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Goldfinger

We were all exhausted by the election in the Rosen household so Gail deemed a night in with the kids obligatory. I was given the role of choosing a film for all. I was deliberating over the American screwball comedy It’s a Mad, Mad, Mad, Mad World  when I saw Goldfinger was on ITV at 8 pm. My kids grew up on the Bonds of Brosnan and Craig. I genuinely believe that the first three Bond films of Sean Connery – Dr No, From Russia with Love and Goldfinger – are as enduringly good cinema as the British ever produced.

A great film does not date provided the core elements of acting, plot and screenplay are powerful as they are here. Sean Connery’s sang froid ruthlessness was never emulated but the gallery of supporting actors – Gerd Frobe, Honor Blackman, Bernard Lee, Lois Maxwell, Oddjob, are pretty damn good too. We also had Q’s gizmos, notably the ejector sear of the Aston Martin. To lay to rest one misapprehension: Frobe may have learned English for the part but his voice was dubbed by Michael Collins.

Although my kids disagreed , these three were never bettered. The screenplay and storyline became more distant from Ian Fleming’s novels, the sponsorship became more commercially blatant, the action sequences less convincing, none matched Shirley Bassey singing Goldfinger or the John Barry score. Bond was rightly singled out in the Olympic ceremony as the Best of British.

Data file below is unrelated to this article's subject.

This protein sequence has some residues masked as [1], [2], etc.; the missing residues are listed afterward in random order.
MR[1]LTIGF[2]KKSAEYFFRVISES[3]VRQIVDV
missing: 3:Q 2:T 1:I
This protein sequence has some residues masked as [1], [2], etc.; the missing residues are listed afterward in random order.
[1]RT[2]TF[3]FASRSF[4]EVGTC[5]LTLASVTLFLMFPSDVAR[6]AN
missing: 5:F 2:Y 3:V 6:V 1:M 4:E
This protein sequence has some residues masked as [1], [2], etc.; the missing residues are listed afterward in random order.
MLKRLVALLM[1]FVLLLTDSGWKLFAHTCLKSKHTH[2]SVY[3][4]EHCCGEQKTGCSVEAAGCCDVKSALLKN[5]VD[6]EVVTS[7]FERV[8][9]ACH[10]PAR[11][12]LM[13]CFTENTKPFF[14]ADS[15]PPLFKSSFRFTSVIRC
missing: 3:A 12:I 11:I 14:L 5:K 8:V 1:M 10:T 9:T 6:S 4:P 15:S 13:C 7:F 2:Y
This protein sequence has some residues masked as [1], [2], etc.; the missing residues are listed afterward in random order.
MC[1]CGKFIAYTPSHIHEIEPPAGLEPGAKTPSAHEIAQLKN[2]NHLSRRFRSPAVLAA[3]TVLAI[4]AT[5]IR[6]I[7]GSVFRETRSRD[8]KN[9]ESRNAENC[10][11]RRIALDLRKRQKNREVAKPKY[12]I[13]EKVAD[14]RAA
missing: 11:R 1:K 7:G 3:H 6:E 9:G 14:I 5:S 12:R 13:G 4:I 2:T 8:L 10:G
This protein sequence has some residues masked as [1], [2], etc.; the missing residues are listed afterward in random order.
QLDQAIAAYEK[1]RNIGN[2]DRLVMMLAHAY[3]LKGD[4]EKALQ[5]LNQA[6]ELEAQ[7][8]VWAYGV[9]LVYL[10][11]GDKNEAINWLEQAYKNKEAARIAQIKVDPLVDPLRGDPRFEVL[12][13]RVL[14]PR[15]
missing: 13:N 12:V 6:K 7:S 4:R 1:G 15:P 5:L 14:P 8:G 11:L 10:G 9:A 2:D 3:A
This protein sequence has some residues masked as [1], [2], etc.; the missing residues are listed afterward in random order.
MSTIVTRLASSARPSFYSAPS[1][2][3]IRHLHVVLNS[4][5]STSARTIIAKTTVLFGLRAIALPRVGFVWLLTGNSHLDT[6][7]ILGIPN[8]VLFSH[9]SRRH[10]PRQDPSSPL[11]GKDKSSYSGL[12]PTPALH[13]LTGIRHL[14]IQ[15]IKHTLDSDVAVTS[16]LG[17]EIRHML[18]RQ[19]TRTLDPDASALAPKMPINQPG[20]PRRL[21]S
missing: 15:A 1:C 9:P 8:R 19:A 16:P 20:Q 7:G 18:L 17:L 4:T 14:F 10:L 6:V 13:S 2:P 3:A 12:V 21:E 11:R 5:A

About Neil Rosen

Neil went to the City of London School and Manchester University graduating with a 1st in economics. After a brief stint in accountancy, Neil emigrated to a kibbutz In Israel. His articles on the burgeoning Israeli film industry earned comparisons to Truffaut and Godard in Cahiers du Cinema. Now one of the world's leading film critics and moderators at film Festivals Neil has written definitively in his book Kosher Nostra on Jewish post war actors. Neil lives with his family in North London. More Posts